The Cambridge Companion to Science Fiction

edited by Edward James & Farah Mendlesohn

Cover image

Publisher: Cambridge
Copyright: 2003
Printing: 2004
ISBN: 0-521-01657-6
Format: Trade paperback
Pages: 275

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This volume provides a general introduction to science fiction, its history, and its critical analysis. It's part of the Cambridge Press series of critical companions to literature; just its publication as part of that line says something about how far serious analysis of science fiction has come. Since it's an overview and I already read a lot of SF criticism and analysis, there was a lot in here with which I was already familiar. But it was still worth reading for the step back and the larger picture that comes out of the interplay between the included essays.

The book is divided into three parts: a history of SF, told in four essays covering the historical chronology plus two accompanying essays on films and TV and on editors; a set of essays giving broad overviews of different critical approaches to SF; and a set of essays on particular aspects of SF. The first section is the strongest, but also the most likely to duplicate information that a regular SF reader already knows. The writing style overall was pleasantly approachable, with only a few essays that bogged down in their academic language (Helen Merrick's disappointing essay on gender and Andrew M. Butler's valiant attempt at explaining postmodernism are the two failures that stand out in memory).

The SF history will be old hat to most long-term readers, although Brian Stableford's "pre-history" essay covering the genre before 1926 will probably hold a few surprises. I got a bit bogged down in the long list of French works, but there was a lot there I'd not previously been aware of. Particularly interesting was the history of anti-science writing and the way that's been mingled together with science fiction into a single genre, despite the opposing theme and message. After that essay, the history covers the standard divisions of the pulp and magazine era, the New Wave, and the current era. I enjoyed reading Gary K. Wolfe's essay on the editors who have shaped SF; retracing the steps of the history from the editor side was a good idea, and Wolfe is, as always, a clear and interesting writer.

The critical approach section is very much a cursory overview, but since I'd not given much thought to SF as seen through one particular lens, it was worthwhile reading for me. The mingling of Marxist political analysis and SF's long-term interest in utopias was the most interesting connection, particularly when viewed, as Istvan Csicsery-Ronay, Jr. touches on, from the angle of technology as a source of human liberation. Veronica Hollinger's essay on feminist theory does a good job of picking particular representative works and showing how they are amenable to certain types of analysis (and not just the obvious and well-known ones).

The third section, though, is where I think the average SF reader is going to find the most meat. It's less academic and more focused on picking out a piece of SF, turning it over, and commenting on how it's been used. If this section has a flaw, however, it's that many of the authors too easily slip into the habit of presenting laundry lists of works that use particular themes. This is useful at times for book recommendations, but can feel like a reading assignment rather than an analysis. Joan Slonczewski and Michael Levy's essay on life sciences is a notable example of this problem.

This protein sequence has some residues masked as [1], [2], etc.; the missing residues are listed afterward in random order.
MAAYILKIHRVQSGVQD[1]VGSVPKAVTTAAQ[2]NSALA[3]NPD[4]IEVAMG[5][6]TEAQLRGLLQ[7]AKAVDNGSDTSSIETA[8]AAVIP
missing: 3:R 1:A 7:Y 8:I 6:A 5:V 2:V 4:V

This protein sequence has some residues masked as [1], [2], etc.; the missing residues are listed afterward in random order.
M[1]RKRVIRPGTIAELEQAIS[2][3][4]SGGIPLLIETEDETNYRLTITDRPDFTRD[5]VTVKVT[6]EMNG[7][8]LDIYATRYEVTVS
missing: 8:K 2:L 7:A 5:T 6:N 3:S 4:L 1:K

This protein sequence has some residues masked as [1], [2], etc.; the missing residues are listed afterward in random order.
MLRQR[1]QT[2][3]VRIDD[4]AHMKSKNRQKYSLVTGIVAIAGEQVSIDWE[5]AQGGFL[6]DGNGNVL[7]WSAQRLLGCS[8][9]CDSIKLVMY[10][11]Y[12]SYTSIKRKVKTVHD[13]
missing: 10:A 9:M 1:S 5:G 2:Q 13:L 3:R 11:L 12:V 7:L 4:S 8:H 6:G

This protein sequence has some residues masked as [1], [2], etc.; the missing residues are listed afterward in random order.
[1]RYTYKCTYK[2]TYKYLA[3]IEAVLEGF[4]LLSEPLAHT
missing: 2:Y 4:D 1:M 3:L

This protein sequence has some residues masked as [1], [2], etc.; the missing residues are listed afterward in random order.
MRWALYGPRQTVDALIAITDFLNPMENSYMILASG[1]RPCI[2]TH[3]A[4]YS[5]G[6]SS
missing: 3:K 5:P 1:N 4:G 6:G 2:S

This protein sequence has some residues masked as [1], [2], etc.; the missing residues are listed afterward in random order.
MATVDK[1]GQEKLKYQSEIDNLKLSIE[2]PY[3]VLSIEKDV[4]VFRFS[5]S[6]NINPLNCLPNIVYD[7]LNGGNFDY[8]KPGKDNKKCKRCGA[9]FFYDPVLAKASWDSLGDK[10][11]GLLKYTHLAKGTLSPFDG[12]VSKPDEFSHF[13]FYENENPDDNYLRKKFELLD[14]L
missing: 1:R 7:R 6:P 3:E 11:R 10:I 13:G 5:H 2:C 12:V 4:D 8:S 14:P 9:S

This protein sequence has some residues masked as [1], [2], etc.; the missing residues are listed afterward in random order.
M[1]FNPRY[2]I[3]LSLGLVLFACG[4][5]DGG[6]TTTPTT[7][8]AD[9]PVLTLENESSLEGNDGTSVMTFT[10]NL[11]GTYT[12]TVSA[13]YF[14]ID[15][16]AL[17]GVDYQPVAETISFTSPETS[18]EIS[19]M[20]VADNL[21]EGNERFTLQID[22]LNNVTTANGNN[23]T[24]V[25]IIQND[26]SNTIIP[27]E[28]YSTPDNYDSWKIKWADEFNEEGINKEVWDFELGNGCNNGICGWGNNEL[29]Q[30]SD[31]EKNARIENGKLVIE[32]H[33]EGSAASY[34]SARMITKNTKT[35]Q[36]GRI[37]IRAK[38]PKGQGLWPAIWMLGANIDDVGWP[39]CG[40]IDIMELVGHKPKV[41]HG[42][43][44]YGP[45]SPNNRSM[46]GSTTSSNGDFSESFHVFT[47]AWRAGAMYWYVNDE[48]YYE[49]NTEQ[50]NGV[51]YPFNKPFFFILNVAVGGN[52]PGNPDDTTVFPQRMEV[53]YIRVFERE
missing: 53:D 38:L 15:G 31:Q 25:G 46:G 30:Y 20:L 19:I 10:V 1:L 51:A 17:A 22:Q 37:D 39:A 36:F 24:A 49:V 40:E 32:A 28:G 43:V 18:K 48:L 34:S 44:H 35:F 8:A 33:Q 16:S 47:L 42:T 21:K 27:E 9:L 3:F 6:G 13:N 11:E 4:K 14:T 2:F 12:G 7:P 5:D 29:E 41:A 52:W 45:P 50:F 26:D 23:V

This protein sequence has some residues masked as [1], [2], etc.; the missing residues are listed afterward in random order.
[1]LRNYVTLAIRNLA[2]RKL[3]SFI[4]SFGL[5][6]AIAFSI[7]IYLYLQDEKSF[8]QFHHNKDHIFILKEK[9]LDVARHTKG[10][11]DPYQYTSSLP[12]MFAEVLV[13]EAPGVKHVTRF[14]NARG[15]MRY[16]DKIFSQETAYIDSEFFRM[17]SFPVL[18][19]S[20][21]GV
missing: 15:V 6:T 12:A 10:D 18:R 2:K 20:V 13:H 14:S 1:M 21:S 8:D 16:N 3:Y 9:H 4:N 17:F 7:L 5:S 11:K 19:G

Better are Edward James's essay on utopias and anti-utopias, which works well with the following essay by Ken MacLeod on politics in SF, and the similarly paired essays by Kathryn Cramer on hard SF and Gary Westfahl on space opera. (I found that the essays by authors familiar for previous critical work, such as those four, John Clute, and Gary K. Wolfe, were noticably more enjoyable to read than the essays by people I'd never heard of.) Andy Duncan's essay on alternate histories is worth a mention; I think he deftly handled the standing controversy over alternate history's association with SF and went on to provide a solid overview.

I think the most obvious audience for this book is the scholar who comes to SF without prior experience in the genre. It provides a solid orientation to the major works and running themes, along with a generous helping of specific title recommendations to explore any particular area one might name. For the experienced reader of SF, it's less useful as an orientation and more useful as insight into how other people orient themselves. I learned a few new factual tidbits here and there, but mostly the essays provided insight into the numerous ways other people orient themselves within the genre and the interesting lines of association and focus that they find.

If you're curious about how critical analysis of science fiction is approached, this is a good overview. If you're looking for daring but defended theses, new insights, or book reviews and recommendations, this probably isn't the book you want.

Rating: 7 out of 10

Reviewed: 2008-01-27

Last spun 2023-01-08 from thread modified 2013-01-04